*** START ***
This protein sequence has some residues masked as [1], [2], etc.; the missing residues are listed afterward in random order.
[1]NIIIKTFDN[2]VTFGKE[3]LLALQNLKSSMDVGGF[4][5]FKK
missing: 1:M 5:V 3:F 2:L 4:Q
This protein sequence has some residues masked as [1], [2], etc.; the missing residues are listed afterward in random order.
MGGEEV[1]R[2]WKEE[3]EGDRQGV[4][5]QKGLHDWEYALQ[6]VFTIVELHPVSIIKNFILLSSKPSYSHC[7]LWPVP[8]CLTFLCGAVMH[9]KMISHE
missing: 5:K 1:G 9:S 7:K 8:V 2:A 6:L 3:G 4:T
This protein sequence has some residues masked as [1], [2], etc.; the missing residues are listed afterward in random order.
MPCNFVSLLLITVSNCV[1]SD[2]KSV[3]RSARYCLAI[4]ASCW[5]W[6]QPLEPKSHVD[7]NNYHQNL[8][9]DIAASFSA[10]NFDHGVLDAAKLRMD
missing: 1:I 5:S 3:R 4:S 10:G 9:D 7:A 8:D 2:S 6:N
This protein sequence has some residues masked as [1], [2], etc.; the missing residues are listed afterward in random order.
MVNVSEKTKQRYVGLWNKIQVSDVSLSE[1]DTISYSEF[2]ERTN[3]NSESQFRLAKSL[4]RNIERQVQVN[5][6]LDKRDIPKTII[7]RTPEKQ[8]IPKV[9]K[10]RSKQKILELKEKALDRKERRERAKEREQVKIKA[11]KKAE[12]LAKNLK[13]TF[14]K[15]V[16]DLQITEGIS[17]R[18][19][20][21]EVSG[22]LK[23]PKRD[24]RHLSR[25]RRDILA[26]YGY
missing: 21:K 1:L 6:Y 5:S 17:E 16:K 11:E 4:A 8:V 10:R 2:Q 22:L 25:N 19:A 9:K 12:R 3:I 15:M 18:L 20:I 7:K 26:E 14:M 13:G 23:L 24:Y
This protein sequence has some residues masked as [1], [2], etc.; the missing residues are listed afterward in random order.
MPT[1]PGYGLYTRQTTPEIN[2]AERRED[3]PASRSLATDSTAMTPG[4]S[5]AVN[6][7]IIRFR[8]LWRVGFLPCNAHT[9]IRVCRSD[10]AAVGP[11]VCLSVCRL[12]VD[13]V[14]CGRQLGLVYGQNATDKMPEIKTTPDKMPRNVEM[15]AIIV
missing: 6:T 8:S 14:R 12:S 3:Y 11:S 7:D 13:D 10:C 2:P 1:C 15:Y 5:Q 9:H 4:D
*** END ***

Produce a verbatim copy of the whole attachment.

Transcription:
This protein sequence has some residues masked as [1], [2], etc.; the missing residues are listed afterward in random order.
[1]NIIIKTFDN[2]VTFGKE[3]LLALQNLKSSMDVGGF[4][5]FKK
missing: 1:M 5:V 3:F 2:L 4:Q
This protein sequence has some residues masked as [1], [2], etc.; the missing residues are listed afterward in random order.
MGGEEV[1]R[2]WKEE[3]EGDRQGV[4][5]QKGLHDWEYALQ[6]VFTIVELHPVSIIKNFILLSSKPSYSHC[7]LWPVP[8]CLTFLCGAVMH[9]KMISHE
missing: 5:K 1:G 9:S 7:K 8:V 2:A 6:L 3:G 4:T
This protein sequence has some residues masked as [1], [2], etc.; the missing residues are listed afterward in random order.
MPCNFVSLLLITVSNCV[1]SD[2]KSV[3]RSARYCLAI[4]ASCW[5]W[6]QPLEPKSHVD[7]NNYHQNL[8][9]DIAASFSA[10]NFDHGVLDAAKLRMD
missing: 1:I 5:S 3:R 4:S 10:G 9:D 7:A 8:D 2:S 6:N
This protein sequence has some residues masked as [1], [2], etc.; the missing residues are listed afterward in random order.
MVNVSEKTKQRYVGLWNKIQVSDVSLSE[1]DTISYSEF[2]ERTN[3]NSESQFRLAKSL[4]RNIERQVQVN[5][6]LDKRDIPKTII[7]RTPEKQ[8]IPKV[9]K[10]RSKQKILELKEKALDRKERRERAKEREQVKIKA[11]KKAE[12]LAKNLK[13]TF[14]K[15]V[16]DLQITEGIS[17]R[18][19][20][21]EVSG[22]LK[23]PKRD[24]RHLSR[25]RRDILA[26]YGY
missing: 21:K 1:L 6:Y 5:S 17:E 16:K 11:E 4:A 8:V 10:R 2:Q 22:L 25:N 19:A 9:K 12:R 3:I 15:M 18:L 20:I 7:K 26:E 14:M 13:G 23:L 24:Y
This protein sequence has some residues masked as [1], [2], etc.; the missing residues are listed afterward in random order.
MPT[1]PGYGLYTRQTTPEIN[2]AERRED[3]PASRSLATDSTAMTPG[4]S[5]AVN[6][7]IIRFR[8]LWRVGFLPCNAHT[9]IRVCRSD[10]AAVGP[11]VCLSVCRL[12]VD[13]V[14]CGRQLGLVYGQNATDKMPEIKTTPDKMPRNVEM[15]AIIV
missing: 6:T 8:S 14:R 12:S 3:Y 11:S 7:D 13:D 10:C 2:P 1:C 15:Y 5:Q 9:H 4:D